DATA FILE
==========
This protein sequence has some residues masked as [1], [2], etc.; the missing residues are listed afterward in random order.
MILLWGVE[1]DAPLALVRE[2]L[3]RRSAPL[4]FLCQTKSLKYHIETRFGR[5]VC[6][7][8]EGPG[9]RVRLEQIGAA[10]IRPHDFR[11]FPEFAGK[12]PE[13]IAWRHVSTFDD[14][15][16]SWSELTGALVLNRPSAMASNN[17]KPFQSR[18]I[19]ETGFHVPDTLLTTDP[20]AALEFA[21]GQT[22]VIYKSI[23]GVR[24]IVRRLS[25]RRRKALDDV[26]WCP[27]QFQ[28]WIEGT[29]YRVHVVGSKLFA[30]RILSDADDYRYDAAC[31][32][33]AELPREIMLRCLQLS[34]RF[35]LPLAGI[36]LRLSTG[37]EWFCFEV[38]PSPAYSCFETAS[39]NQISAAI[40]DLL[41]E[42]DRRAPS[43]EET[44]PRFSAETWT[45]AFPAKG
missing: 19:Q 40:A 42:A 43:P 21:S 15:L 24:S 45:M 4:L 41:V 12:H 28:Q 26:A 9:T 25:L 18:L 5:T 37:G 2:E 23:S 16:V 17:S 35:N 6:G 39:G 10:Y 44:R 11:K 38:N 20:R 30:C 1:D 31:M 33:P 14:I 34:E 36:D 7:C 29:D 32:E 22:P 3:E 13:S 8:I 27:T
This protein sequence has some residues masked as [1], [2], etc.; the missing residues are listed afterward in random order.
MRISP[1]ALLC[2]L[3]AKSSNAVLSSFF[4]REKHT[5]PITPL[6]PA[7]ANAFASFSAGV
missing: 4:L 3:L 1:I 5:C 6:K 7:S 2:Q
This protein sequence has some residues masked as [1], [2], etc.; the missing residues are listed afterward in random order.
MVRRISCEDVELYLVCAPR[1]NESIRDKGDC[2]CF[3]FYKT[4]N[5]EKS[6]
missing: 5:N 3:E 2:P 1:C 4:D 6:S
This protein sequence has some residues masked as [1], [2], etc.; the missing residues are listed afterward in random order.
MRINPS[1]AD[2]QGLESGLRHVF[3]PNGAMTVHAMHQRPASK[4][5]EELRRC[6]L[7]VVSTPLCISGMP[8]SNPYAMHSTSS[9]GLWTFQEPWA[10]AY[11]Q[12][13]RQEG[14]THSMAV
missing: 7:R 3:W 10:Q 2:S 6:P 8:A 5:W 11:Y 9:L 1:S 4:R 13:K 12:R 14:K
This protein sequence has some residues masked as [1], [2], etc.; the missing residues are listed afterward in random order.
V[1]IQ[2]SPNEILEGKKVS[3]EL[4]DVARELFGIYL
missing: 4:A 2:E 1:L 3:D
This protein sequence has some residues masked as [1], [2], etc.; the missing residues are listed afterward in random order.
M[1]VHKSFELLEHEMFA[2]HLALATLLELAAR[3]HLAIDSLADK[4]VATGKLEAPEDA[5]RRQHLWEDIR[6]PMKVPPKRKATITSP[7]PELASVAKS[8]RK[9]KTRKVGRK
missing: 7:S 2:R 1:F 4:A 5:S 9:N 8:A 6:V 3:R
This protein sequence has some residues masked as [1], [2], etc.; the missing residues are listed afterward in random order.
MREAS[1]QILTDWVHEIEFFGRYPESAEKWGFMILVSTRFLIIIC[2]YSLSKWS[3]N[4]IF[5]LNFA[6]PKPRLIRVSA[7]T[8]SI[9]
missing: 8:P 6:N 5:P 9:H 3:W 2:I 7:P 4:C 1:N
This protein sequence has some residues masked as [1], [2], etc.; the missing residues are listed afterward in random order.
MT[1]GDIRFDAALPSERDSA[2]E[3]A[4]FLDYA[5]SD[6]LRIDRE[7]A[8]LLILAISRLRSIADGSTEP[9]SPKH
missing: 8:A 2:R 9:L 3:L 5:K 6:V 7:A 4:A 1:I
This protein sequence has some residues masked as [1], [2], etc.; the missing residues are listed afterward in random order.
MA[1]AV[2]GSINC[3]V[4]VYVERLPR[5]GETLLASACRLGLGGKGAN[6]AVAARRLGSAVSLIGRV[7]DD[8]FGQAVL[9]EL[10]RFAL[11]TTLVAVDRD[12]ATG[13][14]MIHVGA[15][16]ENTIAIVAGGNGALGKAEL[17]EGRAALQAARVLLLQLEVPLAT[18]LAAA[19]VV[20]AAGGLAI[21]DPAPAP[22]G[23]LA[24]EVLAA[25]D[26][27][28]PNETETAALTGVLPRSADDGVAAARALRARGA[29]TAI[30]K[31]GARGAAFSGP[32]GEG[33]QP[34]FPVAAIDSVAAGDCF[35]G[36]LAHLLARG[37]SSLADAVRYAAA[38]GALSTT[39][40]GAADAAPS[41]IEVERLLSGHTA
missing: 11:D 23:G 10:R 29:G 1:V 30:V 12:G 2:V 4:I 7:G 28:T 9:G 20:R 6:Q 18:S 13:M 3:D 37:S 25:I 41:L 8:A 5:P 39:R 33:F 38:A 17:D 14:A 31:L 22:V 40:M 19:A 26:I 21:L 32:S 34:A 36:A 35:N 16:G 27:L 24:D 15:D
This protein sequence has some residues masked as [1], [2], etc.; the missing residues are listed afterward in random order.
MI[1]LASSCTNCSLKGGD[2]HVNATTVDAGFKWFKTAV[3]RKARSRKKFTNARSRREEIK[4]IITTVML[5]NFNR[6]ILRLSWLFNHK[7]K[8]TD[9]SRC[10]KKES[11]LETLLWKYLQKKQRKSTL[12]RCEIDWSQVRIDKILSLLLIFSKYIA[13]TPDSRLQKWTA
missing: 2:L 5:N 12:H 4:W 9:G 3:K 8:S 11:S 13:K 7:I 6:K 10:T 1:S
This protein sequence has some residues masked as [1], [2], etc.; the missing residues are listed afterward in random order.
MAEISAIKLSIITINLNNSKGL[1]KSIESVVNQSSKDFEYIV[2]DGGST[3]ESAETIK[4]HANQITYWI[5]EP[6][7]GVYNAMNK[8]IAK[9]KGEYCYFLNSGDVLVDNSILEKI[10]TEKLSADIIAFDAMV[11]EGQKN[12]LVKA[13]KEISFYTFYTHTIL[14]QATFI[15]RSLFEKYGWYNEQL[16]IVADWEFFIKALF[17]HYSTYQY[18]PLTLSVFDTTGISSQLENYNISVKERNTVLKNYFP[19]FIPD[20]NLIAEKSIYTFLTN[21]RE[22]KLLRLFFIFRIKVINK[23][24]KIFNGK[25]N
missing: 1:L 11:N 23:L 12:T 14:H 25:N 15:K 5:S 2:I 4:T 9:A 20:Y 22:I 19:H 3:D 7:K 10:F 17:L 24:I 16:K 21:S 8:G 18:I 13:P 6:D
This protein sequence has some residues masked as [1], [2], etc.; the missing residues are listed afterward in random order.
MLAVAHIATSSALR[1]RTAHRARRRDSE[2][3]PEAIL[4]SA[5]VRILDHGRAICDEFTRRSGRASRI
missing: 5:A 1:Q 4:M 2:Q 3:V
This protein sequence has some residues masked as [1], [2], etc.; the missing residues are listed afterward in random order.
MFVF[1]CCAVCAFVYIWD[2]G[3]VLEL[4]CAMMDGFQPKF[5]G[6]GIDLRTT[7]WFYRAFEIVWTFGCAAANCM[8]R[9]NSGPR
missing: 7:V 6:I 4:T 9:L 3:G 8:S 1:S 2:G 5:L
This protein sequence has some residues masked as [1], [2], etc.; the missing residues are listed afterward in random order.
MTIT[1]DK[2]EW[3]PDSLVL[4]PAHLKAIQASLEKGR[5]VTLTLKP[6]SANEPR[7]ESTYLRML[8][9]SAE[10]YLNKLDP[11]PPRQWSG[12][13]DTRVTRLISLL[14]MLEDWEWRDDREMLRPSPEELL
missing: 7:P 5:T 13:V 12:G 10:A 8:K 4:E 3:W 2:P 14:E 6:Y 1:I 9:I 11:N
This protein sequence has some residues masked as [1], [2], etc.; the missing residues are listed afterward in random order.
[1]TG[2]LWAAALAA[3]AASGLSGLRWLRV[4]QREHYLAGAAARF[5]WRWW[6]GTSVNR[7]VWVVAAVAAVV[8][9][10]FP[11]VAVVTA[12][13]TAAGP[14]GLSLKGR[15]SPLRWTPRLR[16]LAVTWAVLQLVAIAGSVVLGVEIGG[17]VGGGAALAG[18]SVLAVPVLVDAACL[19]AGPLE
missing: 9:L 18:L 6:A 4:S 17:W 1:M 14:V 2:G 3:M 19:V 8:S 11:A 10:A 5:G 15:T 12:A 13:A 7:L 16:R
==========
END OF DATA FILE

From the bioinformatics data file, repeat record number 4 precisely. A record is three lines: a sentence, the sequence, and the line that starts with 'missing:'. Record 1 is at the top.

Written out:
This protein sequence has some residues masked as [1], [2], etc.; the missing residues are listed afterward in random order.
MRINPS[1]AD[2]QGLESGLRHVF[3]PNGAMTVHAMHQRPASK[4][5]EELRRC[6]L[7]VVSTPLCISGMP[8]SNPYAMHSTSS[9]GLWTFQEPWA[10]AY[11]Q[12][13]RQEG[14]THSMAV
missing: 7:R 3:W 10:Q 2:S 6:P 8:A 5:W 11:Y 9:L 1:S 4:R 13:K 12:R 14:K